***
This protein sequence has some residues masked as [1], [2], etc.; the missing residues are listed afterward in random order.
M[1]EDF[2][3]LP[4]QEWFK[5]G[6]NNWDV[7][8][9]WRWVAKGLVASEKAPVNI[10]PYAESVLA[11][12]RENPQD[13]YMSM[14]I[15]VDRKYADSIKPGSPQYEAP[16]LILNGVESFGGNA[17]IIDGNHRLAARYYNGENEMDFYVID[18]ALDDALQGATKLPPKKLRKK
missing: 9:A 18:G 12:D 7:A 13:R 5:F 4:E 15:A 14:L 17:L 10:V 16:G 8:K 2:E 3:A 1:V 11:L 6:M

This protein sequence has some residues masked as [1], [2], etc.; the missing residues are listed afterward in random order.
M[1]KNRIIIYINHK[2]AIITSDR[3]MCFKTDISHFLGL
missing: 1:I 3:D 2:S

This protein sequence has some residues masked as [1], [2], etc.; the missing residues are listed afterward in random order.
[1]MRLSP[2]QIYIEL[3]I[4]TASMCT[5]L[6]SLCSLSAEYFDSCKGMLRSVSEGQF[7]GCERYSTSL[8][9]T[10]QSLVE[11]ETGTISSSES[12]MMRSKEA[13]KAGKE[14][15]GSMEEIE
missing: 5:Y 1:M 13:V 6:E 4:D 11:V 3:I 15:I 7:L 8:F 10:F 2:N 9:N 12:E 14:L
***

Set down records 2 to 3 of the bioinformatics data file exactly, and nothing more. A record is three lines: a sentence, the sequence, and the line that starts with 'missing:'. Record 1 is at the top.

This protein sequence has some residues masked as [1], [2], etc.; the missing residues are listed afterward in random order.
M[1]KNRIIIYINHK[2]AIITSDR[3]MCFKTDISHFLGL
missing: 1:I 3:D 2:S

This protein sequence has some residues masked as [1], [2], etc.; the missing residues are listed afterward in random order.
[1]MRLSP[2]QIYIEL[3]I[4]TASMCT[5]L[6]SLCSLSAEYFDSCKGMLRSVSEGQF[7]GCERYSTSL[8][9]T[10]QSLVE[11]ETGTISSSES[12]MMRSKEA[13]KAGKE[14][15]GSMEEIE
missing: 5:Y 1:M 13:V 6:E 4:D 11:V 3:I 15:I 7:L 8:F 10:F 2:N 9:N 12:E 14:L